Abandoned during the Soviet Era, and now recently re-inhabited by a small group of monks and priests who are ensuring it will continue to be a place of holiness as it has been for over a millennium already.


Lavra Monastery, Davit Gareja
Lavra Monastery, Davit Gareja
The view in to Lavra Monastery as we ascended the hill rising behind it.


Border
Border
This ridge defines part of the border between Georgia and Azerbaijan. An ancient tower looks down to the plains that are unseen in this picture but are laid out to the left of our point of view. The mountains and ridges to the right, behind the tower, are in Georgia.


Cave Refectory
Cave Refectory
The frescoes here date from the 11th century, although the caves were used as part of the monastery complex for many centuries before that. These are part of the Udabno cave monastery, part of Davit Gareja. Monks would eat here, kneeling at the long stone benches.


Panorama at Davit Gareja
Panorama at Davit Gareja
This shot takes in a lot of the Georgian side, and is an attempt to capture a bit of the amazing geology and geography that is evident on that side of the border.


Lavra Monastery, Davit Gareja
Lavra Monastery, Davit Gareja
Another angle on this beautiful monastery. The little caves running up the back are where the monks live.

An hour or so drive from Sighnaghi had us in Telavi, well and truly in the heart of the wine district. A few days here meant ample time to visit a couple of wineries, as well as some of the old monasteries and citadels around. One morning, we woke and it was snowing. Thankfully, though, this should be increasingly rare as we head in to Spring. And although the snow did not stay on the ground in town, the dusting on the hills was very pretty.

In the Wine Cellar
In the Wine Cellar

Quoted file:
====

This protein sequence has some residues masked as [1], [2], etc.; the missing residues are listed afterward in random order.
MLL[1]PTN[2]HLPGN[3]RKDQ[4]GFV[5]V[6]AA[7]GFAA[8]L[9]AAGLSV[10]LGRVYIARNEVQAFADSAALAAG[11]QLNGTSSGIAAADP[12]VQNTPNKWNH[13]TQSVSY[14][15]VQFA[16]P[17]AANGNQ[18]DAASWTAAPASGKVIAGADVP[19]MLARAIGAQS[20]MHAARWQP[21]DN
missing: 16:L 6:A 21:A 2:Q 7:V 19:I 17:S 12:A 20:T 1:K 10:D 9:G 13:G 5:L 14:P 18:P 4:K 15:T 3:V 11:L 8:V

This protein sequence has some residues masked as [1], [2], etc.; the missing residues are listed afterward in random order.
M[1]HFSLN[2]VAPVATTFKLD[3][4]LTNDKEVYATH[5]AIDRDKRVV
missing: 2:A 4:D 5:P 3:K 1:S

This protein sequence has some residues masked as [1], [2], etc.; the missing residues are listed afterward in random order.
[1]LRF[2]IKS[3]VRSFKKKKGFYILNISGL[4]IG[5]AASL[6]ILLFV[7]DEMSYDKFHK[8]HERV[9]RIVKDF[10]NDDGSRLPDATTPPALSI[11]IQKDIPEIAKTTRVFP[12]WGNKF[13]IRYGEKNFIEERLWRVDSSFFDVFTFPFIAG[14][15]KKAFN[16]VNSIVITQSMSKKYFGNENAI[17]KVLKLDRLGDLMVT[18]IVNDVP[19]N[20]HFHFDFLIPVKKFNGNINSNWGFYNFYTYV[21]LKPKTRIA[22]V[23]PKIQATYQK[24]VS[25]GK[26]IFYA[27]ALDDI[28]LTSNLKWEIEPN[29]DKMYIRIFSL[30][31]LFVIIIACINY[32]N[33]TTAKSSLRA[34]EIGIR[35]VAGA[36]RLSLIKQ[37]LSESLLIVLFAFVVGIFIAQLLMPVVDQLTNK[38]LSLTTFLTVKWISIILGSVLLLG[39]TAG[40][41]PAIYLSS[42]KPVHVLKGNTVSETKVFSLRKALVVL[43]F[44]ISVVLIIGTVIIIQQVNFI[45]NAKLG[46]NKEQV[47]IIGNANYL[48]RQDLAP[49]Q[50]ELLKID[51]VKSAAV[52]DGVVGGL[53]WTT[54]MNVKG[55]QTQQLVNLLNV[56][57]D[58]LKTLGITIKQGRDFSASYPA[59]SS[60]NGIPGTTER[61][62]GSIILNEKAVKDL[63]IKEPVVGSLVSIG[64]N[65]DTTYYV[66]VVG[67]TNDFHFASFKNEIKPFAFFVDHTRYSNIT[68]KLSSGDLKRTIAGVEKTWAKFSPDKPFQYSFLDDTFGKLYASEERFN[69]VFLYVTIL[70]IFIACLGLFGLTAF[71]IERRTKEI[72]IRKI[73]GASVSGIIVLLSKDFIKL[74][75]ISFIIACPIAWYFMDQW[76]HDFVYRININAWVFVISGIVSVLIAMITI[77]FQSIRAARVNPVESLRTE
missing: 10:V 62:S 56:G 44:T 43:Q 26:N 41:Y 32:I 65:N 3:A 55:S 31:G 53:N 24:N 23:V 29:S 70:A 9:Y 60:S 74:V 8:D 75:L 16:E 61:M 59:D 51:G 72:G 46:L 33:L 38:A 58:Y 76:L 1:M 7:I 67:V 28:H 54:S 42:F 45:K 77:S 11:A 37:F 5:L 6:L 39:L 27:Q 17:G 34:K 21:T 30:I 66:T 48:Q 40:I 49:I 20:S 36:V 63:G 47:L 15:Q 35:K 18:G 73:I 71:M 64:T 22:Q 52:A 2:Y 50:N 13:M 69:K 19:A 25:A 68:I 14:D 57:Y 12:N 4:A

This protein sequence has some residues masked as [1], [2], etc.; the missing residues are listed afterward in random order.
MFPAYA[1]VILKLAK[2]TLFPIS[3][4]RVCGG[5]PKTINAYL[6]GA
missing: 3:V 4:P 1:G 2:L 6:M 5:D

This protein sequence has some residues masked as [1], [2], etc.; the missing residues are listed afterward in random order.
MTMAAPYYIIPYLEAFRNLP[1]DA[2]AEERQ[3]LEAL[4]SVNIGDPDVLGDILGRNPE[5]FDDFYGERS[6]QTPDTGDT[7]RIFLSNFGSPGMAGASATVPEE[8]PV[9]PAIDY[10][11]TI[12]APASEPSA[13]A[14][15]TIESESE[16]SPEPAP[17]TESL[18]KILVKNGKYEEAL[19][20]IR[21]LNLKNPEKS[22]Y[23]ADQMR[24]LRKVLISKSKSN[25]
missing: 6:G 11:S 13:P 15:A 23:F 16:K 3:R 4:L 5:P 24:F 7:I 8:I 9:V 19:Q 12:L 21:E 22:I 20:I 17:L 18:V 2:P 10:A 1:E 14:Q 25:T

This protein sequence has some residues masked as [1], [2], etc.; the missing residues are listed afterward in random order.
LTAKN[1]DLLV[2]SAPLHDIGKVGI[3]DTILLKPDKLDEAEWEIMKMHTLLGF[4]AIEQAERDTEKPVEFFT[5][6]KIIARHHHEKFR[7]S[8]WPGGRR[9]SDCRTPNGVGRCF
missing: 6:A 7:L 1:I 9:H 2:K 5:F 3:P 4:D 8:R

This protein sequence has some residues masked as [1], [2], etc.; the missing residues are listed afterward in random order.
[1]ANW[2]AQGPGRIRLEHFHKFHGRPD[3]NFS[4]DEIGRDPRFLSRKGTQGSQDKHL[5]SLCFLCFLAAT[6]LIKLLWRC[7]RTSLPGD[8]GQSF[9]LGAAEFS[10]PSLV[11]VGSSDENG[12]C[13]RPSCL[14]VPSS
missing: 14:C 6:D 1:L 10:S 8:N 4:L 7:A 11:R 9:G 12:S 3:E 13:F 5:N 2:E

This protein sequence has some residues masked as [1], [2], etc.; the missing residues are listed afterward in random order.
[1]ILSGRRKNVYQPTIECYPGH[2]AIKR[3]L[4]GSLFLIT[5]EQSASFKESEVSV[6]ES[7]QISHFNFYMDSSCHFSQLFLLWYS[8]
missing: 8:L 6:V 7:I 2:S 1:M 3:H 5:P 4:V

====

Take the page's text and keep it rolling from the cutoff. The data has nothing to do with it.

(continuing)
In the cellar of the Chavchavadze family estate in Tsinandali.


Wine Tasting, Georgian Style
Wine Tasting, Georgian Style
We found this little winery in Tsinandali. We walked to it, and asked if they do tastings. The lady spoke reasonably good English, and said they did. 5 lari for wine tasting, and 10 lari for wine with some food. (That's about $3 and $6 respectively). So we decided to get some food as we had not eaten any lunch yet. After bringing out a stew, and a variety of salads and pickles, and a basket of home made bread, she brought out the wine for us to taste. One litre of white, and one litre of red! Oh, and there was some spirit called tchatcha (like grappa) to wash it all down with! Lucky we were walking!


Baking Bread
Baking Bread
After wine tasting, we were invited to have a look at how they bake their bread.


A Friendly Wave
A Friendly Wave
Always friendly, some Georgians greet us to their country as they pass by.


Citadel of Gremi
Citadel of Gremi
Gremi, close to Telavi in Georgia. It used to be the capital of the region known as Kakheti, from the 15th to 17th centuries.


Wine Qvevri
Wine Qvevri
These large clay pots are buried in the ground, and the wine is fermented in them.  These lie scattered near an old church.  Apparently, families bring them and leave them when they are unable to fulfil commitments they may have made.


Alaverdi Cathedral
Alaverdi Cathedral
When this was built, in the 11th century, it was the tallest church in Georgia.  And it remained so for nearly 1,000 years.